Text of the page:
Former coffee-cart vendor could face more charges

By Mary Reinholz

Federal prosecutors may seek additional charges against suspected terrorist Najibullah Zazi, the bearded 24-year-old Afghan immigrant and former Stone St. vendor who once sold donuts and coffee minutes from Ground Zero. The former Queens resident was indicted Sept. 23 on a single count of conspiring unsuccessfully to attack New York with weapons of mass destruction: i.e. homemade bombs he allegedly planned to construct out of beauty supplies and detonate around the eighth anniversary of 9/11.

On Dec. 3, Zazi emerged from solitary confinement at the Metropolitan Detention Center and sat motionless in Brooklyn Federal Court, looking eerily calm in his navy-blue prison smock during a brief status hearing before Chief Justice Raymond J. Dearie on the tenth floor.

“I think it’s very likely there will be additional charges,” said Assistant U.S. Attorney Jeffrey Knox in his remarks to the judge. “We are still evaluating evidence. My expectation is that we will be seeking a superseding indictment.” 

He did not say what the new charges would be. But Knox, who heads the Violent Crimes and Terrorism Division in the Eastern District, described the discovery evidence obtained from search warrants as “voluminous” and ongoing, noting it included material on residences, e-mail contacts and classified information on Zazi and his alleged associates “that would take about three months to evaluate and transcribe” from Arabic dialects.

Judge Dearie set another hearing for Feb. 16 and said the trial could begin in the fall. Thus far, Zazi is the only defendant charged in the foiled plot in which authorities claim he received “detailed instructions” on improvised explosive devices at an Al-Qaeda training camp in Peshwar, Pakistan, where his wife and children apparently live.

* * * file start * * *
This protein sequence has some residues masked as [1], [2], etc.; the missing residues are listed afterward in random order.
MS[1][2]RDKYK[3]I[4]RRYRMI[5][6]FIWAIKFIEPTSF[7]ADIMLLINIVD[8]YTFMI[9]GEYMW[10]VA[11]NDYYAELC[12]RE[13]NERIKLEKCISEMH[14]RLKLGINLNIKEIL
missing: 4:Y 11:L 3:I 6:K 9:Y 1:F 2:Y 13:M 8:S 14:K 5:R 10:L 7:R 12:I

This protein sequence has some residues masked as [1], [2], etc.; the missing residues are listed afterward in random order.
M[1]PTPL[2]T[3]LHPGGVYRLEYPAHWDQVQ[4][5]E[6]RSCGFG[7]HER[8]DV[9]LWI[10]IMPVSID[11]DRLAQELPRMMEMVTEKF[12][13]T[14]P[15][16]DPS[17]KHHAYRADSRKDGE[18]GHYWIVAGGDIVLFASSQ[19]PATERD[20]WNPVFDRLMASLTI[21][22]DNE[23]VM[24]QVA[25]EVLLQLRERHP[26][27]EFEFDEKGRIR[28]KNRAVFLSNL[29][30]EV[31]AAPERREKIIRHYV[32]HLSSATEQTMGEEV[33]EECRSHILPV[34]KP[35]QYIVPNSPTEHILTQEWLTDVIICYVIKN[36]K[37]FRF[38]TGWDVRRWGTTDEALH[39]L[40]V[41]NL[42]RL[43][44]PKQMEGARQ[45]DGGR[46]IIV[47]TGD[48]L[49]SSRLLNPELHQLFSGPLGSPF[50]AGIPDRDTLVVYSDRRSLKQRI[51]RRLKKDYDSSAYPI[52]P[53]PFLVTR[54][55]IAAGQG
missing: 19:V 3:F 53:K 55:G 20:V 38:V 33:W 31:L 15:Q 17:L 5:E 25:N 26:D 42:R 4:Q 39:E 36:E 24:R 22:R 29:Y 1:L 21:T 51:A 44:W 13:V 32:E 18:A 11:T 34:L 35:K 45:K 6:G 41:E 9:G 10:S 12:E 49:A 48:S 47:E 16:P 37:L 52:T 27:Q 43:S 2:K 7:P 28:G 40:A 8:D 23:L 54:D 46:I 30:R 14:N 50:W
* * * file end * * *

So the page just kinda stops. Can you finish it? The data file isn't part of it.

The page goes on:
Shortly after a late-2008 trip to Pakistan, according to a federal detention memo, Zazi relocated to Colorado in January 2009. In the summer, he and several other unidentified individuals bought large quantities of hair and nail products from Denver area beauty supply stores. The products contained the same kind of chemicals used in the deadly 2005 London train bombings and in Richard Reid’s aborted 2001 “shoe bomb” plot, according to court records. Zazi allegedly mixed the chemicals at a Colorado hotel with a stove, where F.B.I. agents found residue of acetone in a stove vent, authorities said.

Zazi then drove at high speed to New York on Sept. 9 in a car rental which allegedly contained a laptop computer with bomb-making instructions. His father — a onetime New York City cab driver — along with a Queens imam were indicted for lying to authorities, as was Zazi. Both of the older men are now free on bail.

Defense lawyer G. Michael Dowling, peppered with questions from a gaggle of reporters and TV crews outside the federal courthouse, expressed surprise that Zazi could be hit with a superseding indictment, noting he was already facing a life sentence. Asked by The Villager what he thought of U.S. Attorney General Eric Holder’s description of the case as the largest and most significant since the 9/11 hijacking conspiracy, Dowling appeared taken aback.

“He said that?” the Denver lawyer mused. “That’s not cool.”

In an unrelated terror case, Manhattan Federal Judge John G. Koeltl set Feb. 5 as the date to hear arguments from both sides regarding his apparent “mandate” from a higher court to re-sentence disbarred radical lawyer Lynne Stewart. Stewart is now serving jail time at the Metropolitan Correctional Center on Park Row for passing messages from an imprisoned Muslim cleric to his violent followers in Egypt. In 2006, Koeltl sentenced Stewart to 28 months, which one of three judges in the U.S. Appellate Court, Second Circuit, described as “breathtakingly low.” The Appellate panel upheld her 2005 conviction for materially aiding terrorism and ordered Koeltl, her trial judge, to reconsider her sentence.

About 200 of Stewart’s supporters gathered in Koeltl’s courtroom Dec. 2, standing and cheering loudly when Stewart appeared. One of her lawyers, Joshua Dratel, argued that all that Koeltl needed to do was “clarify” his original sentence. Assistant U.S. Attorney Andrew Dember said little during the hearing. Afterward, Stewart’s attorney son Jeffrey, said that his 70-year-old mother, now recovering from breast cancer, would soon undergo gall bladder surgery, which he described as “minor but necessary.”